he Italian Riviera curls around the Liguria coast on the Mediterranean Sea. It sits with its back to the mountains. Camogli, a small town on the Golfo di Paradiso and about 20 kilometers east of Genoa, snuggles into the western curve of the promontory of the Parco Naturale Regionale di Portofino.
Today we are hiking the Sentiero dei Due Golfi, a pretty trail meandering through woods and along an Apennine mountain crest overlooking the Gulf of Paradise and Tigullio Gulf. When the trails in the park and in the nearby Cinque Terre to the south are as busy as a highway in the high tourist season, this is a quieter and lesser known route. The path starts in Ruta di Camogli and concludes in Santa Maria del Campo near Rapallo.
To get to Camogli we take the 7.20 a.m. direct train from Milan’s Central Station. We arrive at 9.49 a.m. and buy bus tickets (€1) at the station kiosk. Our first thought before boarding the bus to Ruta is focaccia.
At the pasticceria a few doors down from the station on the right, we queue with the local residents to buy a thin pastry version with melted stracchino cheese, still warm from the ovens. Coarse ground cornmeal adds flavor and texture. We down this salty treat across the street in the little square, Piazza Schiaffini.
We then stroll through narrow streets to the promenade along the seafront. Light bounces off the pastel-colored buildings huddled together in this once-upon-a-time fishing village. Camogli does not attract the rich and famous in sleek yachts like nearby Portofino. Tourists bask in the sleepy morning sun. Camoglini walk their dogs while children play on the stony beach.
We walk back to Piazza Schiaffini where the 73 bus to Ruta di Camogli stops. After a 20 minute climb above Camogli, the bus lets us off at Via XXV Aprile. There’s a lookout over the gulf. With our backs to the news stand, we cross the road and walk straight up XXV Aprile Street for 10 minutes. Behind a small stone church on the bend of the road is a sign for Via Caravaggio, the name of the trail. The path starts here.
As we hike through woods with the Uscio Valley on the left and the Golfo Paradiso on the right, we soon see double red “oh” signs. At the first fork, we keep right and after a few minutes see the “oo” circles. Occasionally, there are also signs marked “2 G,” the trail of two gulfs.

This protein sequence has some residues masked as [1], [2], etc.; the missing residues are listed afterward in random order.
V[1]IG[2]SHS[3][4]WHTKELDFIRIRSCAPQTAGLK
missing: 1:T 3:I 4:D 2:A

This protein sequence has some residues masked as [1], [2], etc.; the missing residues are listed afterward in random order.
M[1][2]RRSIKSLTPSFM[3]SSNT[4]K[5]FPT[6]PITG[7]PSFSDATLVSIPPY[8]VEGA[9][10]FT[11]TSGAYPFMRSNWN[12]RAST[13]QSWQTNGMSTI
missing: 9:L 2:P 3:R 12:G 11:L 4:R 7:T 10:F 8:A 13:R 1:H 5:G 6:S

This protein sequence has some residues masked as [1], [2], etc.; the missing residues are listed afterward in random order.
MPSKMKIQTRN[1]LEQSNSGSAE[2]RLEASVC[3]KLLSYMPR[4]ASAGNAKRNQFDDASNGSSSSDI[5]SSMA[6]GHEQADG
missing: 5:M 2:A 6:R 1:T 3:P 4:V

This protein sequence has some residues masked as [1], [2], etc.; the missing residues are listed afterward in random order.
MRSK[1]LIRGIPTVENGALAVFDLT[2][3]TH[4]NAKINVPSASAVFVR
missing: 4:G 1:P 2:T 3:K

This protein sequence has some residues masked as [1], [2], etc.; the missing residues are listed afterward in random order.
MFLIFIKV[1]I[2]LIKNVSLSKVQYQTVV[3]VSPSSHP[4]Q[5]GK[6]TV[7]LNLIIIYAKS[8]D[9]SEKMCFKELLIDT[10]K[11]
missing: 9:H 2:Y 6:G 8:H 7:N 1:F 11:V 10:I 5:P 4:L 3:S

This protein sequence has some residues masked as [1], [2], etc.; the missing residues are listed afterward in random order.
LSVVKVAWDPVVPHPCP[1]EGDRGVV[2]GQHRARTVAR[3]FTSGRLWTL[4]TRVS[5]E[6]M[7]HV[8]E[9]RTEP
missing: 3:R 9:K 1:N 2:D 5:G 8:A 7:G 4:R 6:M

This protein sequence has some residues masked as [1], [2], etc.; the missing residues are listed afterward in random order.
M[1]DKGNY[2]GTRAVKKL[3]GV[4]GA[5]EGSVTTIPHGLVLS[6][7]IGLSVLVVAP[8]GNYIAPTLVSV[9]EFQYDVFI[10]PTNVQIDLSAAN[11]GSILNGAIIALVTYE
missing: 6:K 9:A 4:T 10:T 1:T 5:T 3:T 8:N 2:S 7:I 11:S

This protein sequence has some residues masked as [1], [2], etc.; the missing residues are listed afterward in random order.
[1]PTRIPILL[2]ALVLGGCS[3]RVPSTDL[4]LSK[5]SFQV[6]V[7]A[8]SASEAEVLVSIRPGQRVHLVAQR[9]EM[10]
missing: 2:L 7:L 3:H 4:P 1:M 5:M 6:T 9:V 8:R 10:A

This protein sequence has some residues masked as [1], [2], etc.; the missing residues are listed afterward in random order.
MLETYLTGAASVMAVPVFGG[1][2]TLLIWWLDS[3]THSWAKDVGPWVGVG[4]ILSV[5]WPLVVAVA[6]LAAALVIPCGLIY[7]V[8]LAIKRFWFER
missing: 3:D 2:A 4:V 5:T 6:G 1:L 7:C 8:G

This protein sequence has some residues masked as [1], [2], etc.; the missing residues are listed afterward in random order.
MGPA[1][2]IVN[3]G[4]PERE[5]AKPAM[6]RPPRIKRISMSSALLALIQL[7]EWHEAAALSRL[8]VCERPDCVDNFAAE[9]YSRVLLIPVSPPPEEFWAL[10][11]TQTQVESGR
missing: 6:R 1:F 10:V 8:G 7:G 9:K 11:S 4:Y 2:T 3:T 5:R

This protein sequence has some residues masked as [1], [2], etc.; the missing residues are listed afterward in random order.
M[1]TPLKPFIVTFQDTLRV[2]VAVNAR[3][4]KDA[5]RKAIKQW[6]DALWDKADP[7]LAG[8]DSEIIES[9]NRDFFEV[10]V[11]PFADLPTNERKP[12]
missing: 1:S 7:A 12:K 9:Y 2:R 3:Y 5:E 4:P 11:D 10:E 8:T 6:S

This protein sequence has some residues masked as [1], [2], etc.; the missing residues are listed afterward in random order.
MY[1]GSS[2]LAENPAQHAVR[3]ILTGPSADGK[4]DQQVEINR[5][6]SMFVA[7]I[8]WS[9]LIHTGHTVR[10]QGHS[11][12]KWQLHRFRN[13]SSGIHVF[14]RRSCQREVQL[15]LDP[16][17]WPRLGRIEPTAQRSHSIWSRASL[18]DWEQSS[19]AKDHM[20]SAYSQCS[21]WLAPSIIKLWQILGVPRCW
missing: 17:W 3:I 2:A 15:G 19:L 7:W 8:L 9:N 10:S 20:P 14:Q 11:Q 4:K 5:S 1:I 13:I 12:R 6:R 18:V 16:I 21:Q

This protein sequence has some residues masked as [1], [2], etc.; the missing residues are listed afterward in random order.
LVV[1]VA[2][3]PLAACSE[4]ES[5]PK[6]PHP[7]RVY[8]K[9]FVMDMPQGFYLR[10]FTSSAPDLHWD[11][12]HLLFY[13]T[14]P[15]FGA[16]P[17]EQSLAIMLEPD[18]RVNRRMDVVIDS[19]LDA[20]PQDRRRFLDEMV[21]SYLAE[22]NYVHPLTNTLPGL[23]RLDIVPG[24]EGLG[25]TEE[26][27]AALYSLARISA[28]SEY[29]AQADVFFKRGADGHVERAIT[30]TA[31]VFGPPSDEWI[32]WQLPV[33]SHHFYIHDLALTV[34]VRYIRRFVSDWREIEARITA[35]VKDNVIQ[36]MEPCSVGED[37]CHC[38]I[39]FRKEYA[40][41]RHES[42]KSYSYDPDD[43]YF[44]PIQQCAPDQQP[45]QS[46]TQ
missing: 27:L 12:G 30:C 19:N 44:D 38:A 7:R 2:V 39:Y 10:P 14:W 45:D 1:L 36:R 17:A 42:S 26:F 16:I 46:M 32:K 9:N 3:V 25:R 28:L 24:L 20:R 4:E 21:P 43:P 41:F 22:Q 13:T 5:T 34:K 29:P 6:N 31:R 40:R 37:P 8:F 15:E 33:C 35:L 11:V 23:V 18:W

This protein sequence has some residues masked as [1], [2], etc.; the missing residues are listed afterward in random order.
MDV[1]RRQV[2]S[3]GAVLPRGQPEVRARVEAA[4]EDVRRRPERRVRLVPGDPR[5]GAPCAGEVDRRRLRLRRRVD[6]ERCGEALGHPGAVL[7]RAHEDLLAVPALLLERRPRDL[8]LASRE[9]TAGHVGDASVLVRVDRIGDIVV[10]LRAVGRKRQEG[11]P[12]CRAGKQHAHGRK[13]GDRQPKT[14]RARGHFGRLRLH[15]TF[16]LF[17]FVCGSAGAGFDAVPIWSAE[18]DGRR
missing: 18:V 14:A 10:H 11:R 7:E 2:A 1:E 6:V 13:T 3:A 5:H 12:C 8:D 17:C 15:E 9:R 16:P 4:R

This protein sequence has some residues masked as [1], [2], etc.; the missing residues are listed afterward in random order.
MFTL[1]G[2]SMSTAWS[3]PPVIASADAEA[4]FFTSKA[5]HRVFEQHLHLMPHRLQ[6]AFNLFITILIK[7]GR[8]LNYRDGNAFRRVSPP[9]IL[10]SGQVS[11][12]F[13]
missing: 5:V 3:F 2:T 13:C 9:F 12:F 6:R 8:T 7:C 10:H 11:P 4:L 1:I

This is a lovely, easy walk. It’s the end of February so the woods are full of Reichenbachian violets (the family includes Bougainvillea), crocuses and the last of the yellow primroses. Paradise Gulf plays peek-a-boo and once onto the crest, we also look down on Tigullio Gulf and the city of Rapallo.
We hike to Passo Quattro Pini (489 meters), then on to Monte Orsena, also called Monte Caravaggio (627 meters). On top sits the Sanctuary of Caravaggio or the Sanctuary of the Virgin, as it is also known. It was built in 1727. Today we find a group of scouts picnicking under the portico.
Past the helicopter pad, we have lunch in the overgrown garden of a stone ruin with a view of the valley, Rapallo and Tigullio Gulf. Rosemary and oregano fill the air. Then we go straight down the path into the woods. In a clearing we meet a couple of trekkers in a dilemma.
“Which fork do we take?” Left, right, straight ahead? — there’s nothing marked.
Marino, my husband, explores the path on the right. “This one,” he shouts. “Two red dots over a long dash.”
Together we follow the clearly marked trail with our new companions who turn out to be from Camogli but have never hiked this route before. In about an hour, we reach a road and see the Gulf of Tigullio and Rapallo again. We follow the road and shortcuts paths signed with the two dots and a dash. Eventually, we cross a bridge over the A12 motorway. Then we come to Via San Tomasso and the ruins of San Tommaso monastery (1159), desecrated in 1582 (yes, they’re spelled differently).
We arrive at S. Maria del Campo and a road with the same name. Down the road to the right is a bar where we buy bus tickets (€1). The bus stops in front. In about 20 minutes, we reach Rapallo’s train station.
The bustling city spreads around Rapallo Gulf on the western shores of the Golfo del Tigullio. While 55 percent of the 30,000 inhabitants are Rapallini, 45 percent are Rapallesi, residents not originally from Rapallo. Many have holiday homes here. With its traffic and pace, it feels like a small Milan on the sea.
The Camoglini show us the Porta delle Saline, the only surviving city gate. We have ice cream opposite the seafront castle, built after the attacks (1549) of the Ottoman pirate, Dragut. Later, back on the train to Genoa, we say good-bye to our new friends.
— Information: Take direct trains from Milano with destination La Spezia, or change in Genova (Genoa); by car: Milano-Genoa and Via Aurelia (SP1) to Ruta di Camogli.